PredictHQ, a company that aggregates data sets from myriad events and public holidays to help companies forecast demand for their services, has raised $22 million in a series B round of funding led by Sutter Hill Ventures, with participation from Lightspeed Venture Partners, Aspect Ventures, and Rampersand VC.
The San Francisco-based startup taps myriad sources for data related to concerts, sports, public holidays, and more and then adds in proprietary and “hard to find” data. It throws all of this into a big melting pot, channels it into an API, and licenses it to companies like Uber, Domino’s, Quantas, and Booking.com.
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PredictHQ’s secret sauce is the way it combines data. For example, knowing there’s a rock concert on a specific date in San Diego is useful, but adding in the fact that the American Society of Hematology is holding an exposition in the same area on the same day might suggest an even greater demand for rides. Moreover, Uber could tap other independent data sources — including hyper local weather forecasts — to fill in the picture. If a torrential downpour is anticipated as the two major events are about to finish, for example, drivers can be standing by to cash in.
Similarly, by using PredictHQ’s data Domino’s can garner greater insights into how many delivery drivers might be needed on a specific evening, or whether a location might need to order more ingredients.
Ultimately, PredictHQ is all about helping businesses cut down on losses by adapting their supply and pricing to suit demand.
The story so far
Founded out of Auckland, New Zealand in 2015, PredictHQ exited stealth three years later with $10 million in funding. That same year, its global headquarters moved to San Francisco, along with CEO and cofounder Campbell Brown. With another $22 million in the bank, the company said it’s now well positioned to grow its data science team and bring its demand intelligence platform to more industries and markets.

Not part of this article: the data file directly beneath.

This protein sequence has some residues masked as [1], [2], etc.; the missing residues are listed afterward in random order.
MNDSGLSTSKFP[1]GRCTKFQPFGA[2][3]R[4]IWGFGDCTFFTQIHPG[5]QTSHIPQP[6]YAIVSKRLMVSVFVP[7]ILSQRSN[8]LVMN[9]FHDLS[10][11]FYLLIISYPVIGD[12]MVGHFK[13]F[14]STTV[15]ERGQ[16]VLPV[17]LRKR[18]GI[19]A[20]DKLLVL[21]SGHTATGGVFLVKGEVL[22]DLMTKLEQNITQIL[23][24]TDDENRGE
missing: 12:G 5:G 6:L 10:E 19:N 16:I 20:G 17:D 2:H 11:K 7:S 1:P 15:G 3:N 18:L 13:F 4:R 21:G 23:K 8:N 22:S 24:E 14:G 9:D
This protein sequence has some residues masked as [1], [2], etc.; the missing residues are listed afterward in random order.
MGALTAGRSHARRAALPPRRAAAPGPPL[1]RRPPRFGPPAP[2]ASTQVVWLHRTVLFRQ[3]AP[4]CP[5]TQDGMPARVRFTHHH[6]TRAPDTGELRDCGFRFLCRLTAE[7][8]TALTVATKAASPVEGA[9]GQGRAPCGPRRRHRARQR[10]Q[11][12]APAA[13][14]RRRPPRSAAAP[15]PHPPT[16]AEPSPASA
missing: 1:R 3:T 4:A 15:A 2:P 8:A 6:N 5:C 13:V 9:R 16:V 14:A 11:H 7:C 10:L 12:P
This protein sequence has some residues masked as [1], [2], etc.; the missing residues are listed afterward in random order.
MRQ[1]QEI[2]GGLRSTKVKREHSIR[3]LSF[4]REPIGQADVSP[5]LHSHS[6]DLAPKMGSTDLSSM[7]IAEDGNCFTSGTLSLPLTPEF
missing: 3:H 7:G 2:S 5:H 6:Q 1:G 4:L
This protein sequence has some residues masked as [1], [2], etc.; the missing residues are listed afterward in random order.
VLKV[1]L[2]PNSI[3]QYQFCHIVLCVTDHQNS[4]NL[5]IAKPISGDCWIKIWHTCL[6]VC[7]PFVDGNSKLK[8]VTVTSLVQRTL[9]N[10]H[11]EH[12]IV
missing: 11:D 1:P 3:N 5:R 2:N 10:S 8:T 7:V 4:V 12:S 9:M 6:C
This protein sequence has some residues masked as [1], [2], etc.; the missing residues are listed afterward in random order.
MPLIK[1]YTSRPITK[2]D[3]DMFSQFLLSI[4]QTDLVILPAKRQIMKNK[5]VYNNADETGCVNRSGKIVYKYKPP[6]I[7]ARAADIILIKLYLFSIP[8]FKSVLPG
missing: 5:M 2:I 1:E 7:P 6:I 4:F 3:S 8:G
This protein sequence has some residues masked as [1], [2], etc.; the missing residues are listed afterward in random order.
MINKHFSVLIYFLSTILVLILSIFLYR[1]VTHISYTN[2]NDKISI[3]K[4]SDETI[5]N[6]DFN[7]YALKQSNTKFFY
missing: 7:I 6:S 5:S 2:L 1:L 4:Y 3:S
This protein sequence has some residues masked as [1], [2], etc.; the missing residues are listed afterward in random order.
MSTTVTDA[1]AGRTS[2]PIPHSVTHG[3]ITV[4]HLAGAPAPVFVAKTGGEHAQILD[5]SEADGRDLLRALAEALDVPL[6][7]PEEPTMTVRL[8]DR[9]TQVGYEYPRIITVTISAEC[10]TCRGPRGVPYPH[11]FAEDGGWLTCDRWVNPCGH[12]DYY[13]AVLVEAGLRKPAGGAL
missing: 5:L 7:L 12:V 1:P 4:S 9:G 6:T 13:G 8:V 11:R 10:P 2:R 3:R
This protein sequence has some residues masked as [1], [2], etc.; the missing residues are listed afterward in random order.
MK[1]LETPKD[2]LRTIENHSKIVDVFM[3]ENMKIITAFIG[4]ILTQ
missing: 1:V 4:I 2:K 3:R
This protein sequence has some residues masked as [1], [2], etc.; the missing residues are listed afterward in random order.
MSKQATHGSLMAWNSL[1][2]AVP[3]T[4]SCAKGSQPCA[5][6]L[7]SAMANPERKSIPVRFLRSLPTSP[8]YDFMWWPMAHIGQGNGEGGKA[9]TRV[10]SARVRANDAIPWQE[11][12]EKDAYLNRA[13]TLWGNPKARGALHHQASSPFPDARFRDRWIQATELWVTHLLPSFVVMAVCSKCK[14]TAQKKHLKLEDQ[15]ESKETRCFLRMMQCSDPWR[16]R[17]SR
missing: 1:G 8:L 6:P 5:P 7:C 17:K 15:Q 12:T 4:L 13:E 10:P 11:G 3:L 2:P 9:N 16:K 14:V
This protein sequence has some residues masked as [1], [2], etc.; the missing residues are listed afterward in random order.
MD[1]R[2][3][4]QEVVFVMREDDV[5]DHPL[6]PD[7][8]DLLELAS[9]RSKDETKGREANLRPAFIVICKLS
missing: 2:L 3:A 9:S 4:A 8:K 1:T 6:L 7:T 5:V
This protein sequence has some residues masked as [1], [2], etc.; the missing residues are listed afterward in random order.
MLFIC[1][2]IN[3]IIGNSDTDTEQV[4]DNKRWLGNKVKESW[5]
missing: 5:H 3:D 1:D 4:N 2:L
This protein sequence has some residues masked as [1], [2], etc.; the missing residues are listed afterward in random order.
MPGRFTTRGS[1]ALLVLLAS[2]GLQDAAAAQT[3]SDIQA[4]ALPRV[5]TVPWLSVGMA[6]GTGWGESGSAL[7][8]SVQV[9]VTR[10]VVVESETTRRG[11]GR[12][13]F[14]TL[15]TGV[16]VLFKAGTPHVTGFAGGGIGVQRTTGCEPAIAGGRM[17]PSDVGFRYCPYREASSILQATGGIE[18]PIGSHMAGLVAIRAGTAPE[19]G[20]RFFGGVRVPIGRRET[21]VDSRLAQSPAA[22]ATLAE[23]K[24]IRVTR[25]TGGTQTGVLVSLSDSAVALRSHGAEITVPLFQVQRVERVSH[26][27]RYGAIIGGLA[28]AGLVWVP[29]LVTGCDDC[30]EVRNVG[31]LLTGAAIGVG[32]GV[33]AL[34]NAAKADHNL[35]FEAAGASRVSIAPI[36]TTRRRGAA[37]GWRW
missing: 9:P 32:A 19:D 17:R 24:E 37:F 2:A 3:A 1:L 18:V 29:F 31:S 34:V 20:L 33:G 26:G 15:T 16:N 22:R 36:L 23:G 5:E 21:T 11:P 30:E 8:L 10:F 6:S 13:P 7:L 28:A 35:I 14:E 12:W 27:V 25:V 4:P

“This funding will be used to grow the team, especially our data scientists, who now make up about half of our team,” Campbell told VentureBeat. “We are focused on our correlation and prediction engine that will turn months of complicated data science work into a few hours for our customers.”
Back in September, PredictHQ launched its first industry-specific product, called aviation rank, which is designed for airlines. Aviation rank uses machine learning models to forecast which global events are likely to impact the demand for flight bookings — anything from Oktoberfest in Munich, Germany to the World Dairy Expo in Madison, Wisconsin. A specific product is required for the airline industry because some events are more likely to attract inbound air traffic than others. A major music festival or technology conference will likely draw people from far and wide, whereas a local standup comedy gig probably won’t. By tailoring its product to niche markets, PredictHQ widens its appeal.
According to Brown, the company will be working on similar product niches in the future, but for now it’s more focused on developing its main product.
“Aviation rank has performed really well for us, snagging us a series of leading airline customers,” Brown said. “But the opportunity in front of us is vast, so we are focused on sequencing our investment into our core product and knowledge graph to generate even greater relevance. This creates value for all of our customers and target industries. We will be working on industry-relevant products in the future, but we prioritized aviation rank early because airlines have very specific requirements.”
Big data is the driving force behind countless digital services, informing life insurance policies, insights into cities, and public transport decisions. Pittsburgh-based Gridwise, for example, targets ride-hailing drivers directly via a dedicated mobile app that uses big data and real-time alerts to inform them about potential ways to increase their earnings.
Whatever the industry, it’s clear there’s a growing demand for big data insights that help companies adapt to shifting consumer demand.
“In today’s hyper-connected world, it just doesn’t make sense for businesses to miss out on factoring the significant impact of real-world events into their forecasting, pricing, planning, and other business optimization strategies,” Brown said. (READ MORE)